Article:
Why Rúben Amorim lost out on Liverpool job to Arne Slot

PORTO, Portugal — Rúben Amorim has had better weeks. The Sporting CP coach began it as the leading candidate to replace Jürgen Klopp as Liverpool manager, but it ended with the 39-year-old apologising for a meeting with West Ham United in London prior to dropping two points against FC Porto in the race for the Portuguese title.

Quite a bit went on in between, too, but at the end of it all it is Feyenoord’s Arne Slot who is set to be heading to Anfield to take on the challenge of succeeding Klopp. Meanwhile, the future for Amorim — who appeared at two World Cups for Portugal during his playing career — looks increasingly uncertain.

Stream on ESPN+: LaLiga, Bundesliga, more (U.S.)

Sources have told ESPN that Amorim’s determination to remain loyal to his 3-4-3 formation was one factor in Liverpool’s decision to opt for Slot. The €15 million ($16m) release clause in Amorim’s Sporting contract, which runs until 2026, was less of a factor, but it is still a considerable financial outlay for any club when coupled with salary expectations in the region of €12m-a-year. But with Amorim reluctant to compromise his tactical philosophy, plus the cost of hiring him, any club that identifies the former Braga coach as their No. 1 target will have to factor in both crucial elements.

With a five-point lead over Benfica at the top of the Primeira Liga and just three games left to play, Amorim is almost certain to lead Sporting to a second title in three seasons, meaning his reputation as one of Europe’s rising coaching stars will be undimmed. But with Liverpool looking elsewhere, Barcelona persuading Xavi Hernández to U-turn on his decision to quit as coach and Bayern Munich closing in on Ralf Rangnick, the former Manchester United interim manager now coaching the Austria national team, the three big jobs Amorim had been linked with in recent weeks are all likely to be filled by somebody else.

West Ham might yet return for more detailed talks than last week’s flying visit if, or more likely when, they part company with David Moyes. However, former Real Madrid, Sevilla and Wolverhampton Wanderers coach Julen Lopetegui is another strong contender for the job at the London Stadium. If either Chelsea or Manchester United create their own managerial vacancy this summer due to ongoing doubts over the future of Mauricio Pochettino and Erik ten Hag respectively, Amorim could yet land the big job that his track record at Sporting is pointing toward. But, right now, the top jobs are going to others.

The big issue with Amorim is his tactical philosophy and loyalty to a three-man defensive formation, anchored by the former Liverpool defender Sebastián Coates who is generally flanked by Gonçalo Inacio on the left and Ousmane Diomande on the right. In front of the back three, Amorim deploys two strong, energetic midfielders from Hidemasa Morita, Daniel Bragança and Morten Hjulmand. Up front, the prolific Sweden forward Viktor Gyökeres, a bargain €20m signing from Coventry City last summer, has scored 26 goals in 30 league games this season, including two in 60 seconds against Porto on Sunday to salvage a point in a 2-2 draw.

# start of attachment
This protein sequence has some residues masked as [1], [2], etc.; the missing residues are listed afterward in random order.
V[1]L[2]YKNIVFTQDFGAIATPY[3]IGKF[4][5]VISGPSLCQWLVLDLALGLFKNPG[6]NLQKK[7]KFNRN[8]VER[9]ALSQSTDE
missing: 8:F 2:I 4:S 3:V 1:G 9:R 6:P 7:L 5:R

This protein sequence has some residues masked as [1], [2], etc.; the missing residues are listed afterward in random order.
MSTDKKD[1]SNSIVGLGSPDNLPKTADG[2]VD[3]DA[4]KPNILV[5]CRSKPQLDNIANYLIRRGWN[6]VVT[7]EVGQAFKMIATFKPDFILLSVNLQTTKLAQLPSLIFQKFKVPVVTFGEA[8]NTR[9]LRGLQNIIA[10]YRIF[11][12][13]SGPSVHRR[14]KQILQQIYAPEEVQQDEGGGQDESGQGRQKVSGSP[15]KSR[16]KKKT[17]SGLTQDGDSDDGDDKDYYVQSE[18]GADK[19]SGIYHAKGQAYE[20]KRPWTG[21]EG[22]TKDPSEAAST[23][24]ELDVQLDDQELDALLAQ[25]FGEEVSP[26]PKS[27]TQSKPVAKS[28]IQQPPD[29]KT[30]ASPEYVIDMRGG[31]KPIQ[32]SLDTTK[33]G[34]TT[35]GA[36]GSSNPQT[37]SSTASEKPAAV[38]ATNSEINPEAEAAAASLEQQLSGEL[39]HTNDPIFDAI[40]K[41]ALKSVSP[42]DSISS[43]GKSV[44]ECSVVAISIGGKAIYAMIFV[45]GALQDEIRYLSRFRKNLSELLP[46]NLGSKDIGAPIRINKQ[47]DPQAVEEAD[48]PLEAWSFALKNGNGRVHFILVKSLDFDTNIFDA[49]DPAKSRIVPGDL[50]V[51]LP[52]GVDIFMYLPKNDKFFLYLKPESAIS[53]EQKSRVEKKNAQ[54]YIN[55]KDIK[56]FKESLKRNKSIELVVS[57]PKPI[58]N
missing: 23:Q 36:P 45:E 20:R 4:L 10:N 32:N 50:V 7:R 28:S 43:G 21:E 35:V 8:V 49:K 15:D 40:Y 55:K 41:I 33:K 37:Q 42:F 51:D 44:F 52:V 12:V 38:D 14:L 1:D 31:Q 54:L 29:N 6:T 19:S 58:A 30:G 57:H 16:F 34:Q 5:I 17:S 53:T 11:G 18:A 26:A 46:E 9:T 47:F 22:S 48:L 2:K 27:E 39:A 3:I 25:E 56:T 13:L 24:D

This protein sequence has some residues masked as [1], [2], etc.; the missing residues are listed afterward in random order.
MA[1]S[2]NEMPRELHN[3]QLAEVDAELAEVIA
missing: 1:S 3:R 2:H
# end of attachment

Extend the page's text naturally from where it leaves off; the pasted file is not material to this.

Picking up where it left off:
However, it is the back three that is likely to make sporting directors at potential new employers nervous. Antonio Conte won a Premier League title with Chelsea in 2016-17 with three at the back and Xabi Alonso has delivered a first-ever Bundesliga title for Bayer Leverkusen this season by playing the same system. But big clubs that operate with four at the back have personnel to suit that system, and the upheaval of hiring a coach who needs players comfortable in a different one only adds to the financial outlay of taking on Amorim.

At Liverpool, it’s easy to see Virgil van Dijk thriving in the Coates role at the heart of the three, but would Joe Gomez, Ibrahima Konaté or Jarell Quansah be quite so comfortable in the system? And while Alexis Mac Allister has had an impressive first season at the club following his summer move from Brighton & Hove Albion, his style of play differs significantly from the more high-energy approach of Sporting’s midfielders. The changing of a manager is a traumatic enough for a group of players without adding an entirely new tactical philosophy that they must embrace, meaning Amorim is a complicated fit for many potential interested clubs.

His teams are exciting, though, it must be said. Against Porto, Sporting’s use of width and their tenacity led to the two late Gyökeres goals that snatched a draw from the jaws of defeat. Amorim’s style clearly works with the right personnel, but too many big clubs demand success immediately and expecting him to thrive with square pegs in round holes would be unrealistic. Louis van Gaal tried to make three at the back work at Manchester United and failed, while even Pep Guardiola has reverted to a four-man defence at Manchester City after trying out the system at times.

Overall, the cost of hiring Amorim — in terms of compensation, wages and the potential outlay on suitable players — would make him a difficult appointment for many clubs this summer. He is undoubtedly a talented, innovative coach, with a confident personality to go with it, so when he leaves Sporting, his next club will be lucky to have him. But wherever he goes, the new club will have to accept the upheaval and allow him the time and money to make it all work. The big clubs in the market for a new coach this summer lack either one or the other, or both, of those precious commodities to make Amorim the right fit.